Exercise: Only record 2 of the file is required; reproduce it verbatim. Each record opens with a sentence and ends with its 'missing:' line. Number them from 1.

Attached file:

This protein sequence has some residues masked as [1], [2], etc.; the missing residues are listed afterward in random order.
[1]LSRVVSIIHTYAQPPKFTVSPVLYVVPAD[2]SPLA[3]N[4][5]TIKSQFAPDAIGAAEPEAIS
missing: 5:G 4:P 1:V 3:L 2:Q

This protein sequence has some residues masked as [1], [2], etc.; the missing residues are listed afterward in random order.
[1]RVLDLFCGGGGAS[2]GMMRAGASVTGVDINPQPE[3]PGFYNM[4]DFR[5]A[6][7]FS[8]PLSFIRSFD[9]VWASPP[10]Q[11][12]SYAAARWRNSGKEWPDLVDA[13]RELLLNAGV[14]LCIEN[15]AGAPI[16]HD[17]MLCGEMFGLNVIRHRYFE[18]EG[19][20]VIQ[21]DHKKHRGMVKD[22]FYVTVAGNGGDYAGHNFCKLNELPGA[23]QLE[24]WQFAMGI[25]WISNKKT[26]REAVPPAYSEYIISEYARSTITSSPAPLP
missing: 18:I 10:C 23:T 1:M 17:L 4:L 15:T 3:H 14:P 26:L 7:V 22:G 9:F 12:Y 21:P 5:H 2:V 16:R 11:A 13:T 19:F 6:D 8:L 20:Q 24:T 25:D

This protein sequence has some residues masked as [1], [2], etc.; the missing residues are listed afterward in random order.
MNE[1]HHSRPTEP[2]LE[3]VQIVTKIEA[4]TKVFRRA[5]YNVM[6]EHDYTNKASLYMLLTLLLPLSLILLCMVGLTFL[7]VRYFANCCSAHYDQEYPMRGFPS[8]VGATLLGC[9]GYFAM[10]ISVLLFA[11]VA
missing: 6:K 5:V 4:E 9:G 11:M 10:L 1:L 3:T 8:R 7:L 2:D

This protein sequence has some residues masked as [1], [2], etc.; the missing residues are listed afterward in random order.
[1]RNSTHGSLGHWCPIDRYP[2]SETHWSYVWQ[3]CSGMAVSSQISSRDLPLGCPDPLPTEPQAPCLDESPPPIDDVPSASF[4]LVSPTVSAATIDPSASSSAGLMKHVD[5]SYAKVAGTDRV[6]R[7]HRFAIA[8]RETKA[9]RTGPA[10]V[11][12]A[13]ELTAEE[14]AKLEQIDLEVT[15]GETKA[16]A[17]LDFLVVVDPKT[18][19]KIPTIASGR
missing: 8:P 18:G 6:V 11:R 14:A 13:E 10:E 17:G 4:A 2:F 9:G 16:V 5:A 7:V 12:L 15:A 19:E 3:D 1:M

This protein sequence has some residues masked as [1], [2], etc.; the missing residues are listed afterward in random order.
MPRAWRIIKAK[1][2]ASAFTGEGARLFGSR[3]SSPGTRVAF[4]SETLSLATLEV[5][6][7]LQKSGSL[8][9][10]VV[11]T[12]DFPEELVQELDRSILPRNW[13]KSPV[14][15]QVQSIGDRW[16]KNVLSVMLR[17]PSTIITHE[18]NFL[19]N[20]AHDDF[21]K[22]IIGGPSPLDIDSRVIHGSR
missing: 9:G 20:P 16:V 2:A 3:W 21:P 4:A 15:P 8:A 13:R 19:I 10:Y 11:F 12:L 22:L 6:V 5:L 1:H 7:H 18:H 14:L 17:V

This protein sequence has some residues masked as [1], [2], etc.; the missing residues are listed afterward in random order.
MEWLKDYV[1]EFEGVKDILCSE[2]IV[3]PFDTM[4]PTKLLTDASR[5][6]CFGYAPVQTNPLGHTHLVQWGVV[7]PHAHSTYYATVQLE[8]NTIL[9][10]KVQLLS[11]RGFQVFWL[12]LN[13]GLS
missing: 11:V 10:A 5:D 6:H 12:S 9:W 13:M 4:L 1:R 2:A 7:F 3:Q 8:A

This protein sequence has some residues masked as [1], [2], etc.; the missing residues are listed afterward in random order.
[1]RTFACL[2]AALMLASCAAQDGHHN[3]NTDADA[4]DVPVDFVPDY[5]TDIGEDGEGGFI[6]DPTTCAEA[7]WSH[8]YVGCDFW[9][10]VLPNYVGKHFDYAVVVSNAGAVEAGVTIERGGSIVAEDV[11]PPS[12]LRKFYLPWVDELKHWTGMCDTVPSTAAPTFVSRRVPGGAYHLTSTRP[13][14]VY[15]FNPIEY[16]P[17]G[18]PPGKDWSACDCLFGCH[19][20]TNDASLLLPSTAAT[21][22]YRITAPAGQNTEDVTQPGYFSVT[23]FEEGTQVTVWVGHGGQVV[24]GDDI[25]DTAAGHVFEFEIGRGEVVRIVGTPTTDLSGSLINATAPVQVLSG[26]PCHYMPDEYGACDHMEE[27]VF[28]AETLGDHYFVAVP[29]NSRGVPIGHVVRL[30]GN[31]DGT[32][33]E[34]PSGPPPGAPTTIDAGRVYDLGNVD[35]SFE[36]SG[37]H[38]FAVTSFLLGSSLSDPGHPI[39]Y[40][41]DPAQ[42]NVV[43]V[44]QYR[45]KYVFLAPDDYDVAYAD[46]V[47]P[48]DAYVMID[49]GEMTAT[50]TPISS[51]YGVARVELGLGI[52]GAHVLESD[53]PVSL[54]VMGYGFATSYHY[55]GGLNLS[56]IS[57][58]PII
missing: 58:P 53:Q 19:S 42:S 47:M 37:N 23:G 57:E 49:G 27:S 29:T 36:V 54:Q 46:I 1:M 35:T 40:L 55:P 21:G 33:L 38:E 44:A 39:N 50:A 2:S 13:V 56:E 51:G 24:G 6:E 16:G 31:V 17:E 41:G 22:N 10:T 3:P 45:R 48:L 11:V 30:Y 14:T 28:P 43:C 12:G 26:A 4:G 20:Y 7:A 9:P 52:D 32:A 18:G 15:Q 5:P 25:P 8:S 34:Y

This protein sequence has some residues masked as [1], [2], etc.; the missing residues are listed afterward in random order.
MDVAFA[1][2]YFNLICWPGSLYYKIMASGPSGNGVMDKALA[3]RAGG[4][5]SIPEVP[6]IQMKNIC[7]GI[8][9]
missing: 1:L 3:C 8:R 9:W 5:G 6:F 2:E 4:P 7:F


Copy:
This protein sequence has some residues masked as [1], [2], etc.; the missing residues are listed afterward in random order.
[1]RVLDLFCGGGGAS[2]GMMRAGASVTGVDINPQPE[3]PGFYNM[4]DFR[5]A[6][7]FS[8]PLSFIRSFD[9]VWASPP[10]Q[11][12]SYAAARWRNSGKEWPDLVDA[13]RELLLNAGV[14]LCIEN[15]AGAPI[16]HD[17]MLCGEMFGLNVIRHRYFE[18]EG[19][20]VIQ[21]DHKKHRGMVKD[22]FYVTVAGNGGDYAGHNFCKLNELPGA[23]QLE[24]WQFAMGI[25]WISNKKT[26]REAVPPAYSEYIISEYARSTITSSPAPLP
missing: 18:I 10:C 23:T 1:M 17:L 4:L 15:T 3:H 14:P 26:L 7:V 22:G 9:F 12:Y 21:P 5:H 2:V 16:R 11:A 13:T 19:F 6:D 8:L 20:Q 24:T 25:D